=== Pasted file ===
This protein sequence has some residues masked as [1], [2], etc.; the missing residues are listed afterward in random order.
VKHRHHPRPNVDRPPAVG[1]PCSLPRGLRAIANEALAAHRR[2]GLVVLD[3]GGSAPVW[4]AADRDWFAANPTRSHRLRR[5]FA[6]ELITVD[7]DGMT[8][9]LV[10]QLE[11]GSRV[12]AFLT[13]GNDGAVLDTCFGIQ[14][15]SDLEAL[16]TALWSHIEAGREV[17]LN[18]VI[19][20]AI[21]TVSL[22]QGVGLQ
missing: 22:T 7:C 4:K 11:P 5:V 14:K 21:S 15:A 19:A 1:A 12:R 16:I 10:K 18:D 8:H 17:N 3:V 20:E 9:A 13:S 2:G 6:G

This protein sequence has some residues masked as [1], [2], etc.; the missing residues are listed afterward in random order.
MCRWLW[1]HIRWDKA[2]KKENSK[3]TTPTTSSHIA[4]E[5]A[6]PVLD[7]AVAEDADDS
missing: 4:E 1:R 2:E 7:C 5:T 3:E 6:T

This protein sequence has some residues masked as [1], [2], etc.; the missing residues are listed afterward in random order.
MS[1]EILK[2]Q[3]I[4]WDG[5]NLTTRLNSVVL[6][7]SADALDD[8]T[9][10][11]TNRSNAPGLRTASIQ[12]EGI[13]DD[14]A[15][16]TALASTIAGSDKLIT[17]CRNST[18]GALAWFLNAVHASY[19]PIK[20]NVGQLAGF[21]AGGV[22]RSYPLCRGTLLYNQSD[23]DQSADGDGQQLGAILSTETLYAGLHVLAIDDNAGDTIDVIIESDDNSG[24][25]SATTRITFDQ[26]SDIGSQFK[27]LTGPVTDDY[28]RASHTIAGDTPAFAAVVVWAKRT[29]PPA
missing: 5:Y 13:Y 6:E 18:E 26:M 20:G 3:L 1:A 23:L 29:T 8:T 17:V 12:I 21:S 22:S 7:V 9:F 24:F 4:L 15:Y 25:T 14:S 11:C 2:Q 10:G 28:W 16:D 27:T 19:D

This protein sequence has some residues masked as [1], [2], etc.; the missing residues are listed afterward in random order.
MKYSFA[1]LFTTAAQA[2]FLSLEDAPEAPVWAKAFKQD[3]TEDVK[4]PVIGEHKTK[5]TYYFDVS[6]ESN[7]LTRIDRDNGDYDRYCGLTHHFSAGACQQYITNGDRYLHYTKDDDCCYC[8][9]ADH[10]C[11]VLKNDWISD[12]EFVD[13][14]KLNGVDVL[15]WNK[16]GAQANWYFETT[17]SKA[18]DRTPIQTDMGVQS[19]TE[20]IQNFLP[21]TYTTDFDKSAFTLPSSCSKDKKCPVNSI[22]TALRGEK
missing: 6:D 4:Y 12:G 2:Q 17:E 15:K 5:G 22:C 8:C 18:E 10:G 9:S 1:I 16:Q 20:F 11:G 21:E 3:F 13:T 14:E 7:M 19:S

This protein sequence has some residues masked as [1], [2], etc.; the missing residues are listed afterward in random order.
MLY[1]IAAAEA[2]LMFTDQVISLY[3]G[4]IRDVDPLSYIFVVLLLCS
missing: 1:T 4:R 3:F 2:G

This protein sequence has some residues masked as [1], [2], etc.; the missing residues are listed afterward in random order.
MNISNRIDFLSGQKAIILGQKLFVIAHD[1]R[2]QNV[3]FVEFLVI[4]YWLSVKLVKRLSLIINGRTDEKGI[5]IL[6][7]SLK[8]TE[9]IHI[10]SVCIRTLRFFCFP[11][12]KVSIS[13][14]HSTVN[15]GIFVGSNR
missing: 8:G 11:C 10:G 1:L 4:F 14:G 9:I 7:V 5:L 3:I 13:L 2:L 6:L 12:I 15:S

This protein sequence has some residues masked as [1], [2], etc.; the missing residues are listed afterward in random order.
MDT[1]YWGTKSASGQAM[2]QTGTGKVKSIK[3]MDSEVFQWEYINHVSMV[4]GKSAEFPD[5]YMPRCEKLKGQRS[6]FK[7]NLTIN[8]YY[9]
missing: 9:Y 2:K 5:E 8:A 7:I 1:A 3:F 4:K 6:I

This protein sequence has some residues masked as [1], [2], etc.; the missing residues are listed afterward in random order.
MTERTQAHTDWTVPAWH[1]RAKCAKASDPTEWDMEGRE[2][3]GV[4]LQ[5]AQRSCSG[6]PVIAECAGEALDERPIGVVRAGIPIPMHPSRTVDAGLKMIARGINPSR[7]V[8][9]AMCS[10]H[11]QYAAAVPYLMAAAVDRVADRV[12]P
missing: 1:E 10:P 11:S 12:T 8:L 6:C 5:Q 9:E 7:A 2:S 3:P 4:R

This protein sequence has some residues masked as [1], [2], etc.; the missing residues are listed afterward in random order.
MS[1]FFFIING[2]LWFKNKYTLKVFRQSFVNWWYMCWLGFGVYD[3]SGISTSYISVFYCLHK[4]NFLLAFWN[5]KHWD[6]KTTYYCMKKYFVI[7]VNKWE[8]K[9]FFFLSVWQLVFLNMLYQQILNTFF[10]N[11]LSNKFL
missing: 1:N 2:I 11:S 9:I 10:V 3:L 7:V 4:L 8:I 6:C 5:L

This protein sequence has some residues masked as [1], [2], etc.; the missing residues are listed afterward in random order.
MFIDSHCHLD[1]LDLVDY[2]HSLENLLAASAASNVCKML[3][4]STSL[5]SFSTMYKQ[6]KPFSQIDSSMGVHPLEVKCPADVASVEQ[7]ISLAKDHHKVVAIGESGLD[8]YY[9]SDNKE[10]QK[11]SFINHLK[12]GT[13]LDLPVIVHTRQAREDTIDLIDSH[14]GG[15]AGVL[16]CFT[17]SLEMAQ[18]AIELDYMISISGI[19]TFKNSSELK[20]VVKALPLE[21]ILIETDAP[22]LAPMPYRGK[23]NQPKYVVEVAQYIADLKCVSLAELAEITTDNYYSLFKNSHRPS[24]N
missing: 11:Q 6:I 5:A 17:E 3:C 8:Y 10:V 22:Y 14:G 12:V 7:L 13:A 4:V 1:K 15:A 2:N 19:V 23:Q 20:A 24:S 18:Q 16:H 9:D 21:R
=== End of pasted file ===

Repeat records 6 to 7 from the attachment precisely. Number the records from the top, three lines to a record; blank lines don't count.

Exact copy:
This protein sequence has some residues masked as [1], [2], etc.; the missing residues are listed afterward in random order.
MNISNRIDFLSGQKAIILGQKLFVIAHD[1]R[2]QNV[3]FVEFLVI[4]YWLSVKLVKRLSLIINGRTDEKGI[5]IL[6][7]SLK[8]TE[9]IHI[10]SVCIRTLRFFCFP[11][12]KVSIS[13][14]HSTVN[15]GIFVGSNR
missing: 8:G 11:C 10:G 1:L 4:F 14:G 9:I 7:V 5:L 3:I 13:L 2:L 6:L 12:I 15:S

This protein sequence has some residues masked as [1], [2], etc.; the missing residues are listed afterward in random order.
MDT[1]YWGTKSASGQAM[2]QTGTGKVKSIK[3]MDSEVFQWEYINHVSMV[4]GKSAEFPD[5]YMPRCEKLKGQRS[6]FK[7]NLTIN[8]YY[9]
missing: 9:Y 2:K 5:E 8:A 7:I 1:A 3:F 4:K 6:I